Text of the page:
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Fr. George Morelli: Chaplaincy and Counseling Articles and Reflections

image Fr. George Morelli is a seasoned professional in the areas of Clinical Psychology and Marriage and Family Therapy. An active pastor and leader, he chairs the archdiocesan Chaplaincy and Pastoral Counseling Ministry, and is also Religion Coordinator and Liaison of the Orthodox Christian Association of Medicine. He lives in San Diego, California, where he is Assistant Pastor at St. George Antiochian Orthodox Church. Fr. George has taught university and seminary courses in psychology and pastoral theology, and supervised doctoral clinical psychology interns. He has authored numerous articles in the field of psychology, and is also the author of Healing: Orthodox Christianity and Scientific Psychology. He can be heard on Ancient Faith Radio through his weekly podcast Healing: Orthodox Spirituality and Psychology. Also a regular contributor to OrthodoxyToday.org, Fr. George has graciously allowed the Antiochian Archdiocese to reproduce his writings on this website.

CE credits can be earned through SavvyCE, www.SavvyCE.com, #27447.

You can also listen to Fr. George teach via his podcast at Ancient Faith Radio.

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Chaplain's Corner + Being True to Our Purpose

by Fr. George Morelli

"Have a purpose in life, and having it, throw into your work such strength of mind and muscle as God has given you," wrote1 Scottish essayist, historian, teacher and writer Thomas Carlyle (1795-1881). This highlights the importance of keeping focus on the goal to be attained. Canadian educator and writer Laurence J. Peter (1919-1990), author of The Peter Principle (1968), put it this way: "If you don't know where you are going, you will probably end up somewhere else."2 As the Book of Leviticus encourages us, we can have God at our side in our journey of life. "I will walk among you, and will be your God, and you shall be my people." (Leviticus 26:12).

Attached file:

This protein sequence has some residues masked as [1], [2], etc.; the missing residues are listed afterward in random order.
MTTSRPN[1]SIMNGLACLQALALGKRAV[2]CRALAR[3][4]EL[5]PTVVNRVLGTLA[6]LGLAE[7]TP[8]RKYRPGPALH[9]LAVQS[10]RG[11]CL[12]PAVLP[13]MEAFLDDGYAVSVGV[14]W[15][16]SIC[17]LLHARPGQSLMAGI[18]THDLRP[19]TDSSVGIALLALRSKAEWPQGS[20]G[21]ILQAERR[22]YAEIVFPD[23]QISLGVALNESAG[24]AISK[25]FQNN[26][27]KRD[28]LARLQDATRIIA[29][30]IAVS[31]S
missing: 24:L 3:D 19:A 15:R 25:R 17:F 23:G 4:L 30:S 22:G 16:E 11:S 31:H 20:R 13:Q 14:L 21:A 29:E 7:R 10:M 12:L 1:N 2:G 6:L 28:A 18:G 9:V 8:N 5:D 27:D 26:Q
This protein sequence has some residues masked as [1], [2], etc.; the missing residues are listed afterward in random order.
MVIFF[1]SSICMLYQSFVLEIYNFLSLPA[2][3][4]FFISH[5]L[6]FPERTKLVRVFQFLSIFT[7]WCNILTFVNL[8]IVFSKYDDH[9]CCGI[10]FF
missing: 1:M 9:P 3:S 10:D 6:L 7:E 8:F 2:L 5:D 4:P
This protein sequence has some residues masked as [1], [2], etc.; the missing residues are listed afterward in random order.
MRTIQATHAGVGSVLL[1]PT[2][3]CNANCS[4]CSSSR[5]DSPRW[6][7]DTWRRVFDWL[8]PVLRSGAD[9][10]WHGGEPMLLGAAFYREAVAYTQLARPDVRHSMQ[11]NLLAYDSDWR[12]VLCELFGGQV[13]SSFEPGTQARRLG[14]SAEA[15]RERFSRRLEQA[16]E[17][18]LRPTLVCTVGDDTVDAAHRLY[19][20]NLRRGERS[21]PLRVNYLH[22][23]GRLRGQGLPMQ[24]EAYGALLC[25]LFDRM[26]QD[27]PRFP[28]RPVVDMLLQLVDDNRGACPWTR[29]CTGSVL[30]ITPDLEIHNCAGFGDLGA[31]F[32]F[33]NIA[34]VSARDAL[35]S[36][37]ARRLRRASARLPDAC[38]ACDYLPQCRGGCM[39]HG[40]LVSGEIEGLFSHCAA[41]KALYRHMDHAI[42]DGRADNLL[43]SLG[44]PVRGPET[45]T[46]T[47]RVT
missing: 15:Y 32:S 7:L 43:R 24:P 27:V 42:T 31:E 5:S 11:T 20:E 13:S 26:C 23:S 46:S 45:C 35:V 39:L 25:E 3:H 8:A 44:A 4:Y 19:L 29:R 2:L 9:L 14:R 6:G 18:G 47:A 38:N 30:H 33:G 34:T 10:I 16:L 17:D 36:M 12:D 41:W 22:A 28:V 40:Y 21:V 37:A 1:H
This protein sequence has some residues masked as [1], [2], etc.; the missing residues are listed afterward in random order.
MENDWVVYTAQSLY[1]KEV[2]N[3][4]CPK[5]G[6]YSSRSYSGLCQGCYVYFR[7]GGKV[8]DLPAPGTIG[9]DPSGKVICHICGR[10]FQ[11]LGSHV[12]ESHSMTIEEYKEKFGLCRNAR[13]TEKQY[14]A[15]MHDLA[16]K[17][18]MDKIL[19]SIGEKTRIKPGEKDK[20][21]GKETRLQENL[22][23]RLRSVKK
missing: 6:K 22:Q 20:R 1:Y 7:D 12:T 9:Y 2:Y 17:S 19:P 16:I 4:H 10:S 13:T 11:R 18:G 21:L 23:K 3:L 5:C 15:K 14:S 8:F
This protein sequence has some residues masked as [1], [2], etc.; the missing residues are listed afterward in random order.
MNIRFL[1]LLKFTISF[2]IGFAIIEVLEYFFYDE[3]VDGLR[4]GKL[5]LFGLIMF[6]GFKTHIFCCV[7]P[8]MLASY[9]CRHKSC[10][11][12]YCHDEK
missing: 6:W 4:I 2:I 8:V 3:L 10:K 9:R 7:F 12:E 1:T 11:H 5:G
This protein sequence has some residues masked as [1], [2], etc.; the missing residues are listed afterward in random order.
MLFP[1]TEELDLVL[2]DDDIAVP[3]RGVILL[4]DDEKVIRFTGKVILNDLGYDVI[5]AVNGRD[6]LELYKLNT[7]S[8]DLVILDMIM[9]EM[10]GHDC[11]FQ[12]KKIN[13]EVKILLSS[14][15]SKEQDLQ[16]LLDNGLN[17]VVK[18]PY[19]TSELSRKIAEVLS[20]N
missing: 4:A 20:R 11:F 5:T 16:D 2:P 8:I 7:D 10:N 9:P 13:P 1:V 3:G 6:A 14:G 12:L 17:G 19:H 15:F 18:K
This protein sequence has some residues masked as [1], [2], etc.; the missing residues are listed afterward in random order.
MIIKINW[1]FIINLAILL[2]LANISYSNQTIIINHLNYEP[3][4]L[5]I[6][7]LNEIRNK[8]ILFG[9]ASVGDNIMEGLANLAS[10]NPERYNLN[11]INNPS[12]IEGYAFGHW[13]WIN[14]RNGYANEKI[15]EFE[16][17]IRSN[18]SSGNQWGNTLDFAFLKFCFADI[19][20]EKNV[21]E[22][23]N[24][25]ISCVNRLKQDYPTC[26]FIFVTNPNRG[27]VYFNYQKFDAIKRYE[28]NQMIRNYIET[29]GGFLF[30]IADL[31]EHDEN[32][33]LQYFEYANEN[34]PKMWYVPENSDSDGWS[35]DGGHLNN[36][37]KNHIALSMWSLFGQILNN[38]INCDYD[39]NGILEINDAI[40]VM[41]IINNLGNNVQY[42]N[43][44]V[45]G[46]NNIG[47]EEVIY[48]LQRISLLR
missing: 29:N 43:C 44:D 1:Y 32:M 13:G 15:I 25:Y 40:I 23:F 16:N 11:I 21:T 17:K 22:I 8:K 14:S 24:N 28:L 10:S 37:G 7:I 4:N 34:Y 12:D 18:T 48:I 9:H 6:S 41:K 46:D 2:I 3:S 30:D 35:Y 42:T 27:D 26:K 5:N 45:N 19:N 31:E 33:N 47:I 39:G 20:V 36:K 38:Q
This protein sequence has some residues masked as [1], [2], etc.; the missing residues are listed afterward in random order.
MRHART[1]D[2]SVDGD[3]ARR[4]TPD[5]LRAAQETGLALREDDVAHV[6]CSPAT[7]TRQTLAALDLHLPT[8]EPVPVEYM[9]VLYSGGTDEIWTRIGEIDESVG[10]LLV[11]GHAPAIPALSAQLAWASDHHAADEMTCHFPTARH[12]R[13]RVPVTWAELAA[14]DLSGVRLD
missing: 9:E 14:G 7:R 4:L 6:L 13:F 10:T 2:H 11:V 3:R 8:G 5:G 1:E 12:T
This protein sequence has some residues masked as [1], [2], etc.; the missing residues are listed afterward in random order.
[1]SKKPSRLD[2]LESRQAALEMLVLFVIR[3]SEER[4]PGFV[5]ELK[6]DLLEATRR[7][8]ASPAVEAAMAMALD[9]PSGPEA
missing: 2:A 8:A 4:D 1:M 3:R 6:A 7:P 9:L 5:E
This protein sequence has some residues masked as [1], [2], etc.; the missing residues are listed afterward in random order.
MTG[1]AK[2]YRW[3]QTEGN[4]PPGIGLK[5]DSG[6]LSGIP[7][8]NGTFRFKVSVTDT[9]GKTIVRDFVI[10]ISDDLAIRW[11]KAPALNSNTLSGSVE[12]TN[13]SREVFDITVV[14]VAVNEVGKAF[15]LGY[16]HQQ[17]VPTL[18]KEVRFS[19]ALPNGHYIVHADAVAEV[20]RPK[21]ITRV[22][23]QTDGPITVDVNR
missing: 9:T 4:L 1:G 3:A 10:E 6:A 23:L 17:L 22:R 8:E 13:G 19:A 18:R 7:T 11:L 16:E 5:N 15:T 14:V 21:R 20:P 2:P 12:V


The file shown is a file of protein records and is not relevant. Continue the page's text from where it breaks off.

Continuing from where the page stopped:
The Buddhist tradition, while eschewing a personal God, nevertheless holds to the view of individual and group responsibility, so much so that one Buddhist scholar wrote: "Thus we are capable of changing ourselves, even to the extent of changing the world.... If we start toward the direction performing wholesome acts from this very moment, then our future will be full of brightness."3

Purpose in life is more complex in Hindu teaching. It involves four features: dharma (paying debts (thanks) for being born, cared for by parents and teachers, respect for guests and other living things; artha, (prosperity) guided by dharma; kama (desire) as is appropriate in terms of dharma and artha, and moksha (enlightenment) self realization, that is to say, liberation and attaining a sense of being one with God and the universe.4